Life Sciences

Why fluorescence applications need monochrome cameras – and how to choose a camera for fluorescence microscopy?

In this article, you'll know fluorescence applications see monochrome cameras as the best option – and find out the main factors to evaluate while selecting the right fluorescence microscope camera.

Why fluorescence applications need monochrome cameras– and how to choose a camera for fluorescence microscopy?

Selecting the right camera for fluorescence microscopy or other medical and life science applications can be challenging. After all, there are many factors to consider. Features like sensitivity, noise, resolution, etc., tend to play a significant role in the decision-making process. However, it’s also important to consider your specific requirements, as different types of samples and imaging modalities may require different camera specifications. It’s why you need an all-in-one fluorescence camera that will take care of all your needs.

In this article, you’ll know fluorescence applications see monochrome cameras as the best option – and find out the main factors to evaluate while selecting the right fluorescence microscope camera. Also, get to know the latest release by e-con Systems – and how it can boost the imaging performance of your embedded vision application.

Why monochrome cameras are preferred for fluorescence applications

Simply put, monochrome cameras are preferred for fluorescence applications because they offer higher sensitivity and dynamic range compared to color cameras.

In fluorescence applications, a sample is illuminated with light of a specific wavelength, which causes it to emit light of a longer wavelength. This emitted light is then captured by a camera and recorded as an image. Now, this light is typically very weak, so the camera must be sensitive enough to detect even small amounts of light.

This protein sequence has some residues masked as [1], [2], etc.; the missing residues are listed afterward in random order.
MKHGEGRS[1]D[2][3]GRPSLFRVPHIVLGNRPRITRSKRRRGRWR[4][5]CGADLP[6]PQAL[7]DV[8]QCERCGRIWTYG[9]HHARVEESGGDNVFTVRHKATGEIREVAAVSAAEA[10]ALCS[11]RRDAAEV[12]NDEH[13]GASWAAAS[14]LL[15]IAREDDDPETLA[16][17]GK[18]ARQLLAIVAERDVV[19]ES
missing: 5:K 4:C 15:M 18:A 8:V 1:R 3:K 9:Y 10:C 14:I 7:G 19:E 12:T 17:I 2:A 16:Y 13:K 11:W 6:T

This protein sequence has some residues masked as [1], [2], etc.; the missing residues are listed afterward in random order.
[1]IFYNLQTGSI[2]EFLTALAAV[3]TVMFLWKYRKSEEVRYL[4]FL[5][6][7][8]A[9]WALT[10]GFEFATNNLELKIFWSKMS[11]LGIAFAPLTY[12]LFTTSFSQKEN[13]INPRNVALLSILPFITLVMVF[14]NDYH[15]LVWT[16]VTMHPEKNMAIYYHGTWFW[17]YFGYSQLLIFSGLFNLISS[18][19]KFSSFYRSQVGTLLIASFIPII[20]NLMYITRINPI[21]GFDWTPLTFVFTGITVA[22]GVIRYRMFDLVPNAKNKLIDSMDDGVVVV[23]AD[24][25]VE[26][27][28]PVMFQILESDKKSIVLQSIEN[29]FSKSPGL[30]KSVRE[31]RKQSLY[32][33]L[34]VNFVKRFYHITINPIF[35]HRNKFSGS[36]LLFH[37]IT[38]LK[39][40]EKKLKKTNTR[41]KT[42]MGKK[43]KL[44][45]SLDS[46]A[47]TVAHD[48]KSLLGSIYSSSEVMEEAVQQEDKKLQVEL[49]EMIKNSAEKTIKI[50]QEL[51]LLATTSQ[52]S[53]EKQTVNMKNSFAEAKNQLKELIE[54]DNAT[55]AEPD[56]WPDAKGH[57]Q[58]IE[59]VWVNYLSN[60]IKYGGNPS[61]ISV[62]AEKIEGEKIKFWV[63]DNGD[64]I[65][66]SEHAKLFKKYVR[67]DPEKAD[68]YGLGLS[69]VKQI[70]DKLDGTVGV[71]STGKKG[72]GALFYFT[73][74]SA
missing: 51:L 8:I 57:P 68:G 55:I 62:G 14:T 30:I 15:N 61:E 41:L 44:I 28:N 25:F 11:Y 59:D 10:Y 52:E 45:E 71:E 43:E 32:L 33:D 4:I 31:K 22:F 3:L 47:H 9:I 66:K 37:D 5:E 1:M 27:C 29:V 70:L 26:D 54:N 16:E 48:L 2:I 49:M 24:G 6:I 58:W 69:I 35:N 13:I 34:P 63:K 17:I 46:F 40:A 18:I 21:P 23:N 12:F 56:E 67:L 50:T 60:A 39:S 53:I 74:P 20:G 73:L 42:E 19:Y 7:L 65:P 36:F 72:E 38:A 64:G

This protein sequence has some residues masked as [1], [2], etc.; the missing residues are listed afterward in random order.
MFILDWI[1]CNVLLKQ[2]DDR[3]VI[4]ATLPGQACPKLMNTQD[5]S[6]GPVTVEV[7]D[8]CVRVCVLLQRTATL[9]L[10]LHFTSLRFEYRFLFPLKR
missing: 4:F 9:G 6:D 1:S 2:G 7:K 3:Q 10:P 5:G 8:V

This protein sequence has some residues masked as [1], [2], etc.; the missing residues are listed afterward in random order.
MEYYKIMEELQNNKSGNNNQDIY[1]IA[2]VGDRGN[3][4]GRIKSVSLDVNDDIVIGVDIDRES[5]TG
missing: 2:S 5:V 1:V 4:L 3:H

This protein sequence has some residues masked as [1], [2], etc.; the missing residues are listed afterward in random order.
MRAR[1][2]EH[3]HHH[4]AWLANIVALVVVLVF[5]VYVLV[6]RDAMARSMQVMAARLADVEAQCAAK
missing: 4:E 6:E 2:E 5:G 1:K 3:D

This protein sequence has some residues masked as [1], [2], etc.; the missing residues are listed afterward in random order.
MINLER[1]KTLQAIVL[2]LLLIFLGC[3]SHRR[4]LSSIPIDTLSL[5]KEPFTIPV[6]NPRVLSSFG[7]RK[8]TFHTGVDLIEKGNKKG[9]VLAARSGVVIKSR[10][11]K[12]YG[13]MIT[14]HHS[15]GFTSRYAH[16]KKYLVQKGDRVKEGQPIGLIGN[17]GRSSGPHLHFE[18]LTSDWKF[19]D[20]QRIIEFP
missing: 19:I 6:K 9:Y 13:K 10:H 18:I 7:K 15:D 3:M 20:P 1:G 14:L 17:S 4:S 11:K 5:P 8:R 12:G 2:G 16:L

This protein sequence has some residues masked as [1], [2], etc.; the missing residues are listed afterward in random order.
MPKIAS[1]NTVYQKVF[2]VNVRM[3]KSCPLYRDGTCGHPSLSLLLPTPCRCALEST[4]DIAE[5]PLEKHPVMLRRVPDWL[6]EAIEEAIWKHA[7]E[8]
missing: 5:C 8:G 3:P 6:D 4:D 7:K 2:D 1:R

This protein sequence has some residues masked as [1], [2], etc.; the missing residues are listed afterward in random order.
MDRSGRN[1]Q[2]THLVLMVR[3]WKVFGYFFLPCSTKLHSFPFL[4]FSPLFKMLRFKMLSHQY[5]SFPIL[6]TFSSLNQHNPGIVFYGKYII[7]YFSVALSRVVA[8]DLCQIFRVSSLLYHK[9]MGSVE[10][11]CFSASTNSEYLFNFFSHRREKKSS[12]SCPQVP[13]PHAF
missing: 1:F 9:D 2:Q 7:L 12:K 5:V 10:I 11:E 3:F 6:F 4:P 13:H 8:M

Monochrome cameras are typically more sensitive to light than color cameras because they use a single sensor to capture all of the light rather than splitting the light into separate red, green, and blue channels like a color camera. This means that monochrome cameras can capture more of the light emitted by the sample, resulting in higher sensitivity and better image quality.

In addition, monochrome cameras have a wider dynamic range than color cameras, meaning they can capture a wider range of light intensities without losing detail. This is important for fluorescence applications, where the sample may emit light at different intensities across the image.

Overall, the higher sensitivity and dynamic range of monochrome cameras make them well-suited for fluorescence applications, where capturing weak signals is critical for accurate imaging.

Fluorescence microscopy uses fluorescence to visualize biological samples. So, picking the right camera can be a complex process. See why monochrome cameras are the best option, know all the critical factors to consider, and understand why monochrome cameras are generally preferred over color cameras.

What is fluorescence microscopy?